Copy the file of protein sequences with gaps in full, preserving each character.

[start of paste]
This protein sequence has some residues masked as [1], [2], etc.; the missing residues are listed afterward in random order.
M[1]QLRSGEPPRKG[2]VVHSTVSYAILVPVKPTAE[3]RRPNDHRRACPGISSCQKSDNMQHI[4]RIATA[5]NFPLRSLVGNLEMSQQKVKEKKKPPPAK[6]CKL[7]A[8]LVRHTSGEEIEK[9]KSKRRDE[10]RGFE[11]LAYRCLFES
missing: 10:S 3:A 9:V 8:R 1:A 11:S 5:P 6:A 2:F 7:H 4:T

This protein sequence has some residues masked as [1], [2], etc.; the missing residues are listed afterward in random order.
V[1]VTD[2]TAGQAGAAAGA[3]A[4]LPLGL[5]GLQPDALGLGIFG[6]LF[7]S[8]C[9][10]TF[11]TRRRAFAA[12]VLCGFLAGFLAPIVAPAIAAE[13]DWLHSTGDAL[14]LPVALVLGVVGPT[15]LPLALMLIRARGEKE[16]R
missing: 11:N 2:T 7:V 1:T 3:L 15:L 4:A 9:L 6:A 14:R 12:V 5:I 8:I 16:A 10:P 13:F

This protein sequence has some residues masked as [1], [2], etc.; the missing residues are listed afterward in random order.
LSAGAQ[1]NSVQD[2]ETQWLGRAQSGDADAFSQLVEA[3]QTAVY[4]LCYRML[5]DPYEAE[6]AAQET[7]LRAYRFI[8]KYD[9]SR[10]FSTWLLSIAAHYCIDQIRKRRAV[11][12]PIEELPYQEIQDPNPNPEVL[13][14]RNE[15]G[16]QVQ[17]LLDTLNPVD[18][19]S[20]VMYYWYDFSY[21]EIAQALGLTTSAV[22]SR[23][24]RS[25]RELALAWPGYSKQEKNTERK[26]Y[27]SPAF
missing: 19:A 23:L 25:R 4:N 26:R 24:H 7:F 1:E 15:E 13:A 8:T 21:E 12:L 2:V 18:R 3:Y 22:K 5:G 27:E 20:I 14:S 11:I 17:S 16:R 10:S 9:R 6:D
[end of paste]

This protein sequence has some residues masked as [1], [2], etc.; the missing residues are listed afterward in random order.
M[1]QLRSGEPPRKG[2]VVHSTVSYAILVPVKPTAE[3]RRPNDHRRACPGISSCQKSDNMQHI[4]RIATA[5]NFPLRSLVGNLEMSQQKVKEKKKPPPAK[6]CKL[7]A[8]LVRHTSGEEIEK[9]KSKRRDE[10]RGFE[11]LAYRCLFES
missing: 10:S 3:A 9:V 8:R 1:A 11:S 5:P 6:A 2:F 7:H 4:T

This protein sequence has some residues masked as [1], [2], etc.; the missing residues are listed afterward in random order.
V[1]VTD[2]TAGQAGAAAGA[3]A[4]LPLGL[5]GLQPDALGLGIFG[6]LF[7]S[8]C[9][10]TF[11]TRRRAFAA[12]VLCGFLAGFLAPIVAPAIAAE[13]DWLHSTGDAL[14]LPVALVLGVVGPT[15]LPLALMLIRARGEKE[16]R
missing: 11:N 2:T 7:V 1:T 3:L 15:L 4:A 9:L 6:A 14:R 12:V 5:I 8:I 16:A 10:P 13:F

This protein sequence has some residues masked as [1], [2], etc.; the missing residues are listed afterward in random order.
LSAGAQ[1]NSVQD[2]ETQWLGRAQSGDADAFSQLVEA[3]QTAVY[4]LCYRML[5]DPYEAE[6]AAQET[7]LRAYRFI[8]KYD[9]SR[10]FSTWLLSIAAHYCIDQIRKRRAV[11][12]PIEELPYQEIQDPNPNPEVL[13][14]RNE[15]G[16]QVQ[17]LLDTLNPVD[18][19]S[20]VMYYWYDFSY[21]EIAQALGLTTSAV[22]SR[23][24]RS[25]RELALAWPGYSKQEKNTERK[26]Y[27]SPAF
missing: 19:A 23:L 25:R 4:N 26:R 24:H 7:F 1:E 15:E 13:A 8:T 21:E 12:L 2:V 18:R 3:Y 22:K 5:G 27:E 20:I 14:S 11:I 17:S 16:R 10:S 9:R 6:D